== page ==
Friday, January 16, 2004

Surreal Coffee: The Miami Herald has a strange story on Starbucks' arrival in Peru as sign of returning normality. "After years of guerrilla warfare, the growing Americanization of Lima's eateries signals a new investment in Peru's future." Or perhaps it is a parody. Written in the first tense by Herald reporter Tyler Bridges, the focus is on the new coffee shop at Ovalo Gutiérrez. In an attempt to label himself as some sort of auteur, he derides low-culture McD, KFC, BK as well as TGI Friday and Chili's. However, "the arrival of Starbucks here represents the continued return to normalcy." (See a less melodramatic take in the BBC from last December.)

Macro Econ: Dow Jones reports that Peru "unveiled the team it hopes will lead the Andean nation to a successful free-trade accord with the U.S." Leading the effort will be Deputy Foreign Trade Minister Pablo de la Flor and the story refers to the earlier report that Carlos Alzamora was named "Special Trade Ambassador." (See "For Freer Trade" in Saturday Below.)

Micro Econ:
- Reuters' has an interview with Peru's National Mining Society president Jose Miguel Morales. "Congressional plans to slap royalties on mining production in Peru will frighten off investors, reduce exploration and hurt bids for the Las Bambas copper concession," he declared to Reuters' Robin Emmott.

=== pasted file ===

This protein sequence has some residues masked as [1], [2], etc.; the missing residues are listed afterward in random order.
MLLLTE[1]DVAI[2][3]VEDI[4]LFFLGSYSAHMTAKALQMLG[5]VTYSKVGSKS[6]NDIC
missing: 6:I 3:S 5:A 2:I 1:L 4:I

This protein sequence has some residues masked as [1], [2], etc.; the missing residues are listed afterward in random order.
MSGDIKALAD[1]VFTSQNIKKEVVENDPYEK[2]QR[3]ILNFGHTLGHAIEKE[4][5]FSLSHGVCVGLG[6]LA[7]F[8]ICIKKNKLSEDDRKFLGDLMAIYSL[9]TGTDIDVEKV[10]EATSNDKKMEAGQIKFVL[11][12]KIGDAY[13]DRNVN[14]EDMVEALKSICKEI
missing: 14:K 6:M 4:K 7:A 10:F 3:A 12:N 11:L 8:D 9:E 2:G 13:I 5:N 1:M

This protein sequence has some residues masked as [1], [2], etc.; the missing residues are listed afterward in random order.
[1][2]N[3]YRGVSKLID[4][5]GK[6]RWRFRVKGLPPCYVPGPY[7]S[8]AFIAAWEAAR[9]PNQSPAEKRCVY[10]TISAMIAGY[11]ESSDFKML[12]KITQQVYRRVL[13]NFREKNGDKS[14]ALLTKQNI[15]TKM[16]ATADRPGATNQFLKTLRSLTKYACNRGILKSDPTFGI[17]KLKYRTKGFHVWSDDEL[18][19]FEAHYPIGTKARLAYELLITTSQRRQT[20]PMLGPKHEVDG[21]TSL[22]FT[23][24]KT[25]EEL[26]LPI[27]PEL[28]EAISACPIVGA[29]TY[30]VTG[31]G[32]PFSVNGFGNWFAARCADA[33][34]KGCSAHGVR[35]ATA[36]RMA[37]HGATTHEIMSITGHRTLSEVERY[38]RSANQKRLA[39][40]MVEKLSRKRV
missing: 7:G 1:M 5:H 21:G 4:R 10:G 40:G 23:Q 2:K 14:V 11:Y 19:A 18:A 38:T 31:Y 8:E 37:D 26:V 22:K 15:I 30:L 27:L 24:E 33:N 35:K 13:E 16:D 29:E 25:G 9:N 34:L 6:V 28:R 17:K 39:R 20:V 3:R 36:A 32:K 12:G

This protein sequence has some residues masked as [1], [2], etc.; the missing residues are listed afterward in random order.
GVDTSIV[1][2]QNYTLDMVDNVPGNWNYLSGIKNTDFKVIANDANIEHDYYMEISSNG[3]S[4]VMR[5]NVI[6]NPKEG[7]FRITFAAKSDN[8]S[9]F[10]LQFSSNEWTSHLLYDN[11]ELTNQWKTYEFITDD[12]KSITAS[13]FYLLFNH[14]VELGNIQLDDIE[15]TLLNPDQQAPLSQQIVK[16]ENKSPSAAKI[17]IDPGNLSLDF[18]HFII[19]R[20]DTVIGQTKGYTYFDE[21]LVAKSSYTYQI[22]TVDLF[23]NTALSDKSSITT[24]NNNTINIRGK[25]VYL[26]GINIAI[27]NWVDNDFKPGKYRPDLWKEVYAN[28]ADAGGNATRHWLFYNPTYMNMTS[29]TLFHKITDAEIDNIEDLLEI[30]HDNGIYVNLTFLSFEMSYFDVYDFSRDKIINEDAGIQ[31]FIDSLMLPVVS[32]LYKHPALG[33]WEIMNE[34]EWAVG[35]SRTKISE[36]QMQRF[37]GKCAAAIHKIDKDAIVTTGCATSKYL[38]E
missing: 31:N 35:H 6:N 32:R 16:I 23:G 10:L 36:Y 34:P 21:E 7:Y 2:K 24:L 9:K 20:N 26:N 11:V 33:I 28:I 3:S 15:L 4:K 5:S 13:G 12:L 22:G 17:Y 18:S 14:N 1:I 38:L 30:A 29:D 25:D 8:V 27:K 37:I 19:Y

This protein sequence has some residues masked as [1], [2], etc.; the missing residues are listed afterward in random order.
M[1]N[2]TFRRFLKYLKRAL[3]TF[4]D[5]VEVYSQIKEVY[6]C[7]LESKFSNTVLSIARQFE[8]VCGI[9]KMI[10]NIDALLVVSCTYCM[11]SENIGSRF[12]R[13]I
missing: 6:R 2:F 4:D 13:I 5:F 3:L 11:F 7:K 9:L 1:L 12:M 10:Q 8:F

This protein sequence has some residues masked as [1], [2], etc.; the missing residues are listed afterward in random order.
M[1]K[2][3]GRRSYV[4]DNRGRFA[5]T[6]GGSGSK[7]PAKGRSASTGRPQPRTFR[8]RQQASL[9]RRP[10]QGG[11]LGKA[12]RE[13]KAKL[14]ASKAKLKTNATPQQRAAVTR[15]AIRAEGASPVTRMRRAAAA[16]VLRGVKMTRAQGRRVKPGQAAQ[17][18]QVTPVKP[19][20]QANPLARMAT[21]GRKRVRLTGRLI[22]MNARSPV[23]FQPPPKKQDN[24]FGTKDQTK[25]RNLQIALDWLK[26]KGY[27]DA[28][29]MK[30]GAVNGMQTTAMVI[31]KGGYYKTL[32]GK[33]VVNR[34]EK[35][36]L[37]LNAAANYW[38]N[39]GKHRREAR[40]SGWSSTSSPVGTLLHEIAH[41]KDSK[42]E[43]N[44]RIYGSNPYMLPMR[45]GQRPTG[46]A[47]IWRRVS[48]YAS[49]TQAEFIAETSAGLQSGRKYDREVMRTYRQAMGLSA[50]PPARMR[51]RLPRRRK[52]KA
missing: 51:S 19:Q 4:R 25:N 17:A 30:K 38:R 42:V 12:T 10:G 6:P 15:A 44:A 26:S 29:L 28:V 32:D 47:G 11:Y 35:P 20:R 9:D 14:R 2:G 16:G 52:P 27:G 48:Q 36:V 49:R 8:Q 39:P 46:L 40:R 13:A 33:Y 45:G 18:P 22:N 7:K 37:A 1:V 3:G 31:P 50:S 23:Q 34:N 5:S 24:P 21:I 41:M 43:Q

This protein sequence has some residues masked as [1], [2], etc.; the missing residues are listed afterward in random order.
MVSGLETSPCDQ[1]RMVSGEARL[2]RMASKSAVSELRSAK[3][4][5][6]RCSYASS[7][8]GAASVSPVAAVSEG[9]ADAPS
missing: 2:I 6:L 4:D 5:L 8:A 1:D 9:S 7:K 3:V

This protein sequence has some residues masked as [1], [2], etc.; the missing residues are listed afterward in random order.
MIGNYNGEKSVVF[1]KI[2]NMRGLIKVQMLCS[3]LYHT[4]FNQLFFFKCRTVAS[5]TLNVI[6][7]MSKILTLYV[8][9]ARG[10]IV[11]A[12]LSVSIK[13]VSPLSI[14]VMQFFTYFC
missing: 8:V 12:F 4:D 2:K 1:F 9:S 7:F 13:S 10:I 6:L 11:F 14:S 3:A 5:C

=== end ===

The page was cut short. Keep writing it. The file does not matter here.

- Reuters has an update on zinc miner Volcan Compania Minera saying that the "Lima stock exchange on Friday said it suspended trade [in the company] pending clarification of a report that its creditors had signed a put option to sell a 42 percent stake to Glencore International AG."
- Business News Americas has a piece on the company doing the study for Peru's Autonomous Electric Train Authority (AATE). "The eight-month study will include cost estimates, traffic forecasting and advice on how to proceed" and is expected in October-November. "If everything proceeds as envisioned, the study will result in the development of a new underground section to link two of the major systems including Metrolima."

Moot Match: The Associated Press report that Peru beat Bolivia 3-2 in a match in which both teams have already been eliminated from the American Olympic qualifiers.

Less Coca Land: The Los Angeles Times runs a wire story that leads with: "Peru, the world's No. 2 cocaine producer, said the amount of Peruvian land devoted to growing coca, the drug's raw material, was at its lowest in 20 years" based on comments from Nils Ericsson.

Orchard Saga, Cont.: Florida's Herald Tribune updates the case of James Michael Kovach, "the central figure in the case of a rare orchid the [USA] government says was smuggled from Peru pleaded not guilty in federal court Thursday." He faces a maximum of six years in prison and a $350,000 fine if convicted of the felony smuggling charge and misdemeanor charge of possessing the flower. The Associated Press offers a cursory take as well. (See USA Dept. of Justice Indictment.)

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